Tuesday, February 1, 2011

"What do I do about eye contact and swaying when I speak?"

I asked readers of The Eloquent Woman on Facebook, "If you could improve one thing about your public speaking, what would you focus on?" Chaitra Shenoy replied, "Eye contact and swaying."

My first reaction: If you already know you sway when you speak, you're ahead of the game--many speakers have no idea how their bodies move while they speak, which is why video recording is so helpful.

To my mind, swaying and avoiding eye contact are two sides of the same coin.  When you can't face your audience squarely and hold your position, and can't look them in the eye, you may be speaking but you're avoiding a confrontation with your audience. For some speakers, swaying and avoiding eye contact are a kind of safety blanket, a comforting way to face a stressful situation. Trouble is, you need to face the audience--and look at it--if people are going to relate to you in person.

So what to do?  Here are a few suggestions:

  • Remember it's OK to be nervous.  Then focus on getting at the root of your fears, which are in large part a normal physical response. Learn the breathing exercises and preparation that will help you face the crowd.
  • Focus on centering--or moving--your body.  There are lots of tactics you can use to avoid swaying. Try pulling in your core muscles and making sure you have a steady stance. If that doesn't help, try moving your body (it's hard to sway when you're walking) around the room, pausing to stand still for emphasis.
  • Concentrate your eye contact. Start out by looking at one person at a time, rather than the whole group. (Moving around the room rather than standing in one place helps you do that easily.)  Remember that while your physical reaction is "OMG, they're all looking at me," that's a sign of success for a speaker.  Use your platform to connect with the audience, using your eyes.
  • Use simple stress reduction practices to help you focus.  Take several deep breaths to relax about five minutes before you begin, and be sure to take breaths and pause while you're speaking. Smile, so the action of your facial muscles will release the "feel-good" chemicals that will help you warm up and relax. Try to meet and talk to several audience members ahead of time, so you can find them and look at them when you speak--just to make the scene more familiar.

What do you do to combat swaying and help with eye contact?

Related posts: "I'm not nervous when I speak, but...": Why it's OK to be nervous

Five eye contact tips for speakers

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Speaker silence: How to be quiet at the right times

When I asked readers of The Eloquent Woman on Facebook what they'd focus on if they could improve just one thing about their public speaking, Jennie Poppenger and Tonya Woolfolk voted for "How to be quiet at the right times."

And you think we deal with easy questions on this blog, don't you?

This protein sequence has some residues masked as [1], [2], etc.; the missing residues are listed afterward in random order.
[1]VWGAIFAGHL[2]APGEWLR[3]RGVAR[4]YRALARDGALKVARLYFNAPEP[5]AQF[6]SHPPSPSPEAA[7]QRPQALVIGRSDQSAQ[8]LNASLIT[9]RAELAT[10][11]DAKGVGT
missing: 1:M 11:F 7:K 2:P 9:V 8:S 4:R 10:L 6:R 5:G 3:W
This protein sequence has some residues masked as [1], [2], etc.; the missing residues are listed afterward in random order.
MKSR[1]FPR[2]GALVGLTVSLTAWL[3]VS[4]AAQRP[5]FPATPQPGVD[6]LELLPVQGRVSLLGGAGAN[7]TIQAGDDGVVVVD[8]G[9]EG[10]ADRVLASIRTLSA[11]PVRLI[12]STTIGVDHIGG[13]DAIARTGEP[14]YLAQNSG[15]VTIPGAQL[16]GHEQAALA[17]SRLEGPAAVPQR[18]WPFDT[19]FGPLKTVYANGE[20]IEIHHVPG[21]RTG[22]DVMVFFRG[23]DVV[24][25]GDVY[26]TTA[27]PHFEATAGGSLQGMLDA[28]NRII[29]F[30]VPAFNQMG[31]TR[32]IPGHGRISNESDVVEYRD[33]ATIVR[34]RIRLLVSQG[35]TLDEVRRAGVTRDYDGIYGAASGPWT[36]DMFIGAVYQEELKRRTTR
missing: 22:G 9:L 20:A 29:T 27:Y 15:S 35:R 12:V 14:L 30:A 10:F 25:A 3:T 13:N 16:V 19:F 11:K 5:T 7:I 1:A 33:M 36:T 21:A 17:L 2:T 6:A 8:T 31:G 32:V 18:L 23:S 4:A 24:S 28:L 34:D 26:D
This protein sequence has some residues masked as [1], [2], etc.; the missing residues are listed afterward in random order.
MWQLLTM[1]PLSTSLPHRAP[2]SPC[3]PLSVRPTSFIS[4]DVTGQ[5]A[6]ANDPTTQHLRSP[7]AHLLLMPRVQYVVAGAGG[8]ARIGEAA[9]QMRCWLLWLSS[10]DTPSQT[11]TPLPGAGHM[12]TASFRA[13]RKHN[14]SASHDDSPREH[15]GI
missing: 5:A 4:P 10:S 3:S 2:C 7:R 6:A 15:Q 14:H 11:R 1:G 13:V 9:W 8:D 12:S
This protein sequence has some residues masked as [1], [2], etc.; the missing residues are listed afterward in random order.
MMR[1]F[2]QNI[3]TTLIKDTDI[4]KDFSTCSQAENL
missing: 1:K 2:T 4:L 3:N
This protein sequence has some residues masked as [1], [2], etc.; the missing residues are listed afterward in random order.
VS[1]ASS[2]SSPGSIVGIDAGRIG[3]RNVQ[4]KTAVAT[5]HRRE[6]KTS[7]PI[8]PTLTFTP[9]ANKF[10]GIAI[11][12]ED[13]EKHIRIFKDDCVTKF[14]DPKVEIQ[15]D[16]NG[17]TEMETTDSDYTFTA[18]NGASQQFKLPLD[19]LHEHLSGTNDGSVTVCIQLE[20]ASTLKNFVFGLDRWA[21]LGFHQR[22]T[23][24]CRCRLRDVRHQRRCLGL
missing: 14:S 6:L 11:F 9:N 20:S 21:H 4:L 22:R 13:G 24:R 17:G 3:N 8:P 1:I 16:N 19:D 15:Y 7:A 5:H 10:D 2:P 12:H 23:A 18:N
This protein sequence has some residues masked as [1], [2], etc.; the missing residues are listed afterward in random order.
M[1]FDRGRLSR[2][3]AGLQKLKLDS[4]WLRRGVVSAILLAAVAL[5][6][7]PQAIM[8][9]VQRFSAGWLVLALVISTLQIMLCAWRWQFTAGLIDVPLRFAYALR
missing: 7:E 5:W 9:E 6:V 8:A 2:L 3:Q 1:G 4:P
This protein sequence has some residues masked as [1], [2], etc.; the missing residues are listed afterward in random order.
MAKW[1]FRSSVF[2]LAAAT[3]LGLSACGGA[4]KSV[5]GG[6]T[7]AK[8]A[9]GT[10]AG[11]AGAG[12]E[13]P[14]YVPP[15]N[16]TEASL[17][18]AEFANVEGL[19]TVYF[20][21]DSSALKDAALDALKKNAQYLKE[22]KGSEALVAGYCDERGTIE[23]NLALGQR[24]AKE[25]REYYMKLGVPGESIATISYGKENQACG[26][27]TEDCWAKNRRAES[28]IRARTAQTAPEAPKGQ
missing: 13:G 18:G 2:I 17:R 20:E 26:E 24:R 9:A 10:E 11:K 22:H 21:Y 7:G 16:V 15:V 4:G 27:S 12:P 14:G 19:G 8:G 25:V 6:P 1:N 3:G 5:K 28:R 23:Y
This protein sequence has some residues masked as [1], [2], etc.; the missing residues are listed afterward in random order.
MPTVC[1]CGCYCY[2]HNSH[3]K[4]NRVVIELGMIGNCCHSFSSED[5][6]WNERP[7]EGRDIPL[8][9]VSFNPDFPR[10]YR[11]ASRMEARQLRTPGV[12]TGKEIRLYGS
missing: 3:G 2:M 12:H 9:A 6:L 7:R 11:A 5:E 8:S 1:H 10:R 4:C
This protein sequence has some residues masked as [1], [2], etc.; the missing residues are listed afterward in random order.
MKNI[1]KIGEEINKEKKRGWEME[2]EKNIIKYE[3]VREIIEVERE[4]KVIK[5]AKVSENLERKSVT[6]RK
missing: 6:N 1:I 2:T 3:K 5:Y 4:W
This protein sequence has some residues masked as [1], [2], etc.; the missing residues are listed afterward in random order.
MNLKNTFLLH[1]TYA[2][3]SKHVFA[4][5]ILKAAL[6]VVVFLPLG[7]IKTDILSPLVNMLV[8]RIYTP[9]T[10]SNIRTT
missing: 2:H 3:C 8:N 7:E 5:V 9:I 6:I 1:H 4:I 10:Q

Context counts for a lot in answering this question, and I don't have more than that short phrase to go on, but you should consider your context when considering when to be quiet and what's the "right time."  Just because you have the floor as the speaker or presenter doesn't, for example, mean you should fill the time allotted--a common failure of speakers who leave no room for questions. That tendency is one that nearly guarantees you'll send your listeners home frustrated and unsatisfied.

I like to think about the speaker's silence as a powerful tool.  Can you be generous enough to let others make points and share what they know? Then you can look confident and self-assured...and still have the last word as you summarize. But that also depends on your having established yourself as in charge of the agenda or the discussion. Just letting people talk over you isn't what I'm suggesting. It's a balancing act, but I'd rather have you include others than shut them out with too many words.

Silence can also help you look and act thoughtful. Too often, speakers think they must respond to every question, thought or sly suggestion--particularly in a competitive workplace. Sometimes, a thoughtful, "I'll have to consider that some more," or "I'd like to give that more thought before responding" is better.   Pauses help with silence, too. There's no reason you should avoid pausing to think before answering--far from it.  (And pausing silently is a great alternative to ums and uhs.)

Finally, let people finish before you add your voice to the discussion, whether they are making a point or asking a question. You may be enthusiastic and attempting to reinforce a point, but take your time and let the other person finish first. Then pause and respond. If you have trouble with this, practice waiting until the sentence is done, tap your foot three times, then speak.

Related posts:  Speakers: 7 reasons I want you to talk less

17 reasons to welcome audience questions

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Use the Evernote clip button, above, to save this post in an Evernote notebook. Go here to subscribe to Step Up Your Speaking, my free email newsletter that looks at a different speaking topic in depth each month...then become a fan of The Eloquent Woman on Facebook and join the conversation with thousands of other women (and men) about public speaking skills and confidence.